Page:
Into the New Year

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Hieronymus Bosch (c.1450-1516), Ship of Fools, fragment of a triptych. Musée de Louvre, Paris.

Dear friends,

Contemplating The Ship of Fools could well serve to alert us to the follies in our own lives if not the world at large at a time when all our good New Year’s resolutions have dulled away.
Bosch’s work speaks to us as freshly as it must have moved people at the turn of the 15th into the 16th century. People then stood with their minds and habits, thoughts, rituals, beliefs, expectations and realisations of life half still enslaved within the feudality of the Middle Ages and halfway into the era of modernity which is our own.

The ship of fools is very much alive in our time, adrift on the ocean of general intemperance, fanaticism, pernicious and evil intents, little fat clowns playing with intercontinental ballistic toys while watching the latest massacres and drownings in high definition.

We all know or feel that our world has come to an end in its present form and that the process of major reforms has already begun. These adjustments will be painful for all of us, in particular the ruling parties, and will invariably be met with subterfuge to derail the process of change.

There is no time for turning back. The time has arrived to be bold and brave. To fight the good fight where it counts: on the battlefield of personal commitment, never giving up on the dream of creating a world for all to thrive in.

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It is a fight worth fighting.

With love to all of you from
Colleen and Walter
Stellenbosch, 10 January 2017

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Cape Town’s Waterfront on a sunny winter’s morning

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The Waterfront in Cape Town is a working and truly walkable harbour.

 

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Tugs in a row.

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The ferry to the once infamous, now famous island.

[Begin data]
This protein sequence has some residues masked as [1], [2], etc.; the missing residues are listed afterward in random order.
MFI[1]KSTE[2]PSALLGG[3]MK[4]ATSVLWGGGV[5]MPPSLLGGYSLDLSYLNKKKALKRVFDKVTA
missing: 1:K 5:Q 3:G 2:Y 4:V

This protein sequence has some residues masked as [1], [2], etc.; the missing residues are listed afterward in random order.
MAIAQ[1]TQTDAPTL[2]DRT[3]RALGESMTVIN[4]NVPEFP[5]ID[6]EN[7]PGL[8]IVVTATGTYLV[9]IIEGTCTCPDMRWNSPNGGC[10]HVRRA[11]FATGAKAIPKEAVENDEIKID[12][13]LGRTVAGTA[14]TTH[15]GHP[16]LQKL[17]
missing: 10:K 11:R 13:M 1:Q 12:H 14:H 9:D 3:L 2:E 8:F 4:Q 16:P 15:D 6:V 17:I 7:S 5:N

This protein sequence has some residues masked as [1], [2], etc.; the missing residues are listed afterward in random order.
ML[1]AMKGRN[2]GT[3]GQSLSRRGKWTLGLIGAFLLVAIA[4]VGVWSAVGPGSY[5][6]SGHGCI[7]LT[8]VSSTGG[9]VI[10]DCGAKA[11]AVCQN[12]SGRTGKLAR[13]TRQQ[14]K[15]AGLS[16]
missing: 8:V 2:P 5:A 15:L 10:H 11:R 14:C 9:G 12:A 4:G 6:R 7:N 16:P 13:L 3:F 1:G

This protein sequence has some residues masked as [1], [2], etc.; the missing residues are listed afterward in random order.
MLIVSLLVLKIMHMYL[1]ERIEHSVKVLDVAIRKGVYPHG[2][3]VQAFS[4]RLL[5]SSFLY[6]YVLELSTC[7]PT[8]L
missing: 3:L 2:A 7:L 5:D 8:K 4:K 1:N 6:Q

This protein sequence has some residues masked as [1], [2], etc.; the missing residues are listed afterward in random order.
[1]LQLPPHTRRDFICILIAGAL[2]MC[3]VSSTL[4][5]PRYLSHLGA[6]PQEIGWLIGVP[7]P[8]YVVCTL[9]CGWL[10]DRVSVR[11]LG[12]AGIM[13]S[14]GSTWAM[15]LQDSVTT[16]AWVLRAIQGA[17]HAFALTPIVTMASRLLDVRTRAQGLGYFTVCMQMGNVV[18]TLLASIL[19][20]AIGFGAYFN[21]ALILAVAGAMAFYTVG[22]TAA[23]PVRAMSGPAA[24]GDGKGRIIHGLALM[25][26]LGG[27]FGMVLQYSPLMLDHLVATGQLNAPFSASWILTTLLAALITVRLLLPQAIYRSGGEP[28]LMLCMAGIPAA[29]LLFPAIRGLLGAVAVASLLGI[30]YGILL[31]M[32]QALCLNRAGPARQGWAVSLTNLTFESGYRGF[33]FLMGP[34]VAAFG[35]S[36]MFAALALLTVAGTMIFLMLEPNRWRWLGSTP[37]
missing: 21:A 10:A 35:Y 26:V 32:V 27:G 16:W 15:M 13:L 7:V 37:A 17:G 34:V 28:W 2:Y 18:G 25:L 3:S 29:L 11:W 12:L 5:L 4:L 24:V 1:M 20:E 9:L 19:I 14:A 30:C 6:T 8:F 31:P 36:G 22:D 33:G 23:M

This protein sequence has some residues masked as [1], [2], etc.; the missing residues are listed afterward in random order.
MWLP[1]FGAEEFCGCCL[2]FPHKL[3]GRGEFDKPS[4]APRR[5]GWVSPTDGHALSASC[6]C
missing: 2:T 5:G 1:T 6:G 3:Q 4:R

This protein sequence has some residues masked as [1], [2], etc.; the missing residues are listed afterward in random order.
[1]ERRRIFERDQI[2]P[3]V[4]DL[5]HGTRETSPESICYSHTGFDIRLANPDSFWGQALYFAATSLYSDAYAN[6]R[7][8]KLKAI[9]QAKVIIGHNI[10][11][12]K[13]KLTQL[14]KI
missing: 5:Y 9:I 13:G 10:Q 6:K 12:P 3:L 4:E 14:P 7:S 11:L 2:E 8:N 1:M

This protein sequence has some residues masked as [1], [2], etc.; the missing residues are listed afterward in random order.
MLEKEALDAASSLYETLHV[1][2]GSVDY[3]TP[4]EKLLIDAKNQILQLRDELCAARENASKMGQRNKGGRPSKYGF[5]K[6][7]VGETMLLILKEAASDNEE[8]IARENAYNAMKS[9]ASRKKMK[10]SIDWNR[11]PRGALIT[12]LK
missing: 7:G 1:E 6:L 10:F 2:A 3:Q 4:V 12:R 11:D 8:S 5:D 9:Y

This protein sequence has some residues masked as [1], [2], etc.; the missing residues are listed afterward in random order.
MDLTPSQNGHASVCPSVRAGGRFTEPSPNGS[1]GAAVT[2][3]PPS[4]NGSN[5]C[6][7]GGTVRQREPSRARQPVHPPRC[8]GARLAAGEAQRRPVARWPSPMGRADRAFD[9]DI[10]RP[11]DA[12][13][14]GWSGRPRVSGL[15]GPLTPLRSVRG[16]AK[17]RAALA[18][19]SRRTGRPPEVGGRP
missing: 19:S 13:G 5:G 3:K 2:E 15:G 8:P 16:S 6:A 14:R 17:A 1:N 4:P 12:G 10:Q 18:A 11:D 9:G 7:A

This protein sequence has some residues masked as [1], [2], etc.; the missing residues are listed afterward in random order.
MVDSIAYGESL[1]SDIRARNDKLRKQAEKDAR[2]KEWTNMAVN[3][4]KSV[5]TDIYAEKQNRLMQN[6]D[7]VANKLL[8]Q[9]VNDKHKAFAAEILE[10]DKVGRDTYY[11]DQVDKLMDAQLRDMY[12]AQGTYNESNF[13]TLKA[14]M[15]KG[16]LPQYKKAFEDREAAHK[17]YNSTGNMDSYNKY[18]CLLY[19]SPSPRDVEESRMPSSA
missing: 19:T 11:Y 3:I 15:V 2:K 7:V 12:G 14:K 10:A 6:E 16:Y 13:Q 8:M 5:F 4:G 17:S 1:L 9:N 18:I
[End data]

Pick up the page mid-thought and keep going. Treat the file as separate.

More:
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Another more powerful tug.

 

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A relatively recent addition to the entertaining elements with Table Mountain as a backdrop.

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Heroes of the struggle, crowded out.

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Nobel Square – the bronze statues of the four South African Nobel Peace Price recipients (from left to right): Albert Luthuli, Desmond Tutu, F.W. de Klerk and Nelson Mandela.

Albert Luthuli (1898-1967) President-General of the African National Congress (ANC) from 1952-1967. He was awarded the 1960 Nobel Peace Price “for his fight against racial discrimination”. Luthuli House – the ANC headquarters in Johannesburg – is named after him. – Archbishop emeritus Desmond Tutu (born in 1931) received the Nobel Peace Price in 1984 for his “role as a unifying leader figure in the campaign to resolve the problem of apartheid in South Africa”.  – F.W. de Klerk and Nelson Mandela  both received the Nobel Peace Price jointly in 1993 “for their work for the peaceful termination of the apartheid regime, and for laying the foundations for a new democratic South Africa”.

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Tutu – a representation of His Grace Anglican Archbishop emeritus of Cape Town Desmond Tutu. A man without fear and with numerous honours bestowed on him, he too has raised his compelling voice against corruption and licentious spending of public funds by government officials.